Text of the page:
Co-Author Credits : Aseem Goyal
Tesla Model 3 in Midnight Silver Metallic
Photo by Dario / Unsplash

Electric Cars are becoming a reality sooner than later. They’ll soon  be seen on the roads near you, and that will spell the beginning of the  end for the internal combustion engine (ICE).

Electric Vehicles (EVs) are undoubtedly the next big things that are  going to change the face of the automobile industry. Almost all the  major car auto manufacturers have already hopped onto the bandwagon as  can be inferred from their recent wave of announcements prioritizing  xEVs. This in fact, is a very welcome trend, as EVs have multifarious  advantages over ICE vehicles (internal combustion engine vehicles, or in  other words, the regular vehicles that run on petrol or diesel). The greatest benefit is of course, in terms of the environment. The Paris  Climate Summit has re-emphasised the looming threat of Global warming,  and almost all the countries are working towards measures to reduce  pollution drastically. At this juncture, EVs, with the promise of being  environment-friendly, seem like a smart choice to most countries of the  world.

Nevertheless, the high initial acquisition cost for EVs, coupled with  the lack of widely available charging infrastructure, has meant that  ICE vehicles still dominate the roads. However, with the recent  technical innovations and a resurgence in interest, the global  automotive landscape is rapidly undergoing a paradigm shift: EVs are expected to be more efficient than ICEs in the near future. They are  also expected to be more cost-effective than ICEs with the Bloomberg  report estimating year 2025 as the inflection point when xEvs will go  cheaper than ICEs . As for the charging infrastructure, governments all  over the world, in partnership with industry leaders like Tesla, are  putting in place appropriate measures to remedy the situation.

India is one of the forerunners among the proponents of this  technology. Being one of the most polluted countries of the world, (Ten  Indian cities are among the 25 most polluted cities of the world), the  Indian government has acknowledged the need for change. Several key  policy initiatives were launched viz. National Electric Mobility Mission  Plan with a target to put 6- 7 million xEVs on road by 2020 with total incentives of USD 7-8 billion for promoting xEV infra and R&D  initiatives over the 2 year period i.e. Fy 2015-16 & FY 2016-17  commencing from 1stn April 2015. Recently in keeping with the  recommendations from the country’s think tank “Niti Aayog” the scheme  was further extended uptill 31st March 2018 and the roadmap for FAME-II is also under progress. Under this scheme, the government allocated a  budget of USD 123 million (FY 15-17) and plans to lay stress primarily  on the demand side incentives for buyers, charging infra and technology  platform.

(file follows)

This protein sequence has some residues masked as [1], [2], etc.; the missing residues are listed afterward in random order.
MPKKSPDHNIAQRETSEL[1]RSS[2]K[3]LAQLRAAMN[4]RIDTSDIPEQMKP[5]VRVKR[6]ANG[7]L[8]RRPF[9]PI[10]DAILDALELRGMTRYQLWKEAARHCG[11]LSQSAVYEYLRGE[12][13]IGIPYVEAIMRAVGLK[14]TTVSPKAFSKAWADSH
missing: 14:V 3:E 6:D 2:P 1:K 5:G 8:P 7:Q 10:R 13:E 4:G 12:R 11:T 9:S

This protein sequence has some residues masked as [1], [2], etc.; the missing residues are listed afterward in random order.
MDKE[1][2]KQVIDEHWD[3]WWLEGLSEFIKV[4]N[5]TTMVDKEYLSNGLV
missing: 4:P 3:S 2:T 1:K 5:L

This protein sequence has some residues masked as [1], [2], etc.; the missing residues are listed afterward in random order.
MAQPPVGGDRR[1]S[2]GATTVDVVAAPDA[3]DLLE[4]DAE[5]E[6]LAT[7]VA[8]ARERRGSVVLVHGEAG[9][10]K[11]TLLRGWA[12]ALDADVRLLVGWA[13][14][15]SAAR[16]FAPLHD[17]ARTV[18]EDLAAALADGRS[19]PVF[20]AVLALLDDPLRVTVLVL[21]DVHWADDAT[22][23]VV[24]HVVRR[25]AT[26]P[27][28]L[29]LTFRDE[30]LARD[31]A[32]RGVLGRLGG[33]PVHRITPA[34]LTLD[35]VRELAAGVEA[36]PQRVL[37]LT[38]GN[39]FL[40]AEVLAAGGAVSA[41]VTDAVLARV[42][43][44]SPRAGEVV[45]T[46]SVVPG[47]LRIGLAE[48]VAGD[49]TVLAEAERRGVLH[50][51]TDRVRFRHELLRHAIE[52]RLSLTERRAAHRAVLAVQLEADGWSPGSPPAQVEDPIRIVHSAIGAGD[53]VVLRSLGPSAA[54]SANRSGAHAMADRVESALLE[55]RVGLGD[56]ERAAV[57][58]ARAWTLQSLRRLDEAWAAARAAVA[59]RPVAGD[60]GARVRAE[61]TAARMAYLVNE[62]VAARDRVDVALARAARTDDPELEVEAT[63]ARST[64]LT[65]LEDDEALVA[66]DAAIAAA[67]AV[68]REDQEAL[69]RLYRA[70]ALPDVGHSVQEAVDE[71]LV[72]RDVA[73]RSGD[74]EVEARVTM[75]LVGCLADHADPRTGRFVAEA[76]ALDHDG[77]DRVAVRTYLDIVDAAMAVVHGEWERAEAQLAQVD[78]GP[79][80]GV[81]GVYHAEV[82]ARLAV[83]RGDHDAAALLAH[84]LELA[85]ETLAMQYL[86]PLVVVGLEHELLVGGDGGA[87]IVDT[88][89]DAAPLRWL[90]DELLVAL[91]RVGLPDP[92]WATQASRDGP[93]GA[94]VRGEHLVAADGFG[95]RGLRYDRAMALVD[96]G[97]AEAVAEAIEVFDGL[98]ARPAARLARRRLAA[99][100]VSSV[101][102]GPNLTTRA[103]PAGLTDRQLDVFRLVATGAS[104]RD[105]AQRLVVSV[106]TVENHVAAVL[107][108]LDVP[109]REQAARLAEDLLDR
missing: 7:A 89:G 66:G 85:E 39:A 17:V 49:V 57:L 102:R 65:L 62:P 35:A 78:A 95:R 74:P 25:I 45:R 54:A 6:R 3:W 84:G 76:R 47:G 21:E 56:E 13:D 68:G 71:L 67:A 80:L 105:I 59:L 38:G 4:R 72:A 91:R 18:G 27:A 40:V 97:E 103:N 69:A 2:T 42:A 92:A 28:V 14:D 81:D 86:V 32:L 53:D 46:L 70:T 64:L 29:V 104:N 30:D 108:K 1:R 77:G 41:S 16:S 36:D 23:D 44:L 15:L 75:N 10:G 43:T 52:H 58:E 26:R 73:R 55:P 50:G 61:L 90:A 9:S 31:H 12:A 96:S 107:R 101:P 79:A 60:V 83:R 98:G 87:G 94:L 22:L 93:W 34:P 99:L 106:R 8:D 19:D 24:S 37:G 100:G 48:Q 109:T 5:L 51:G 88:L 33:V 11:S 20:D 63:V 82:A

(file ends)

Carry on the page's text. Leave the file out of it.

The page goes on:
Due to these reforms, Indian companies like Mahindra are increasingly  turning towards EVs. The consequent increase in the demand for Lithium -  Ion batteries will in turn, reduces its cost of production via the  economies of scale.  Moreover, this manufacturing niche has seen several  new players entering the fray.  All these changes make it highly  probable that the next 2 decades will see EVs gradually come to dominate  the Indian roads. This means that the transport infrastructure urgently needs to test and adopt the appropriate technology to support xEVs.

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Infrastructure always comes before innovation. Examples abound:   telecommunication infrastructure has to be there for mass adoption of  Internet, Internet had to exist for web services to become popular, 3G  telecom towers are required for rapid adoption of smartphones. The case  is similar when talking about xEV popularity. Inevitably the next step  in this regard, would be a good charging infrastructure across the  country. In other words, just like petrol or gas stations, we need  charging points across the country for electric vehicles. This would not  only make the travel anxiety free, but would also contribute in a large  way to popularize electric vehicles, which in turn contributes to  climate change mitigation.

There is no doubt that the future of the automobile industry belongs  to the EVs. In such a scenario, the question is how do we adapt  ourselves to such a phenomenon? How do we contribute to this step  towards a less-polluted India? As things stand today, the commonly  available EVs can be very well suited for intra city transport. In the  absence of a charging infra, hybrid vehicles can be preferred over the  standard ICEs and charging points can be setup in homes and office  parkings or similar. As per an estimate, the typical charging station in  USA costs an average of 700$. As the number of EVs and hybrids  increase, it will start making sense for city businesses to start  setting up common charging station as well. It will not be long before  you can take your car out for the whole day without needing a drop of  petrol or diesel! Then truly our buildings, cities and the country will  have taken a big leap on the path to a greener, cleaner, healthier  future.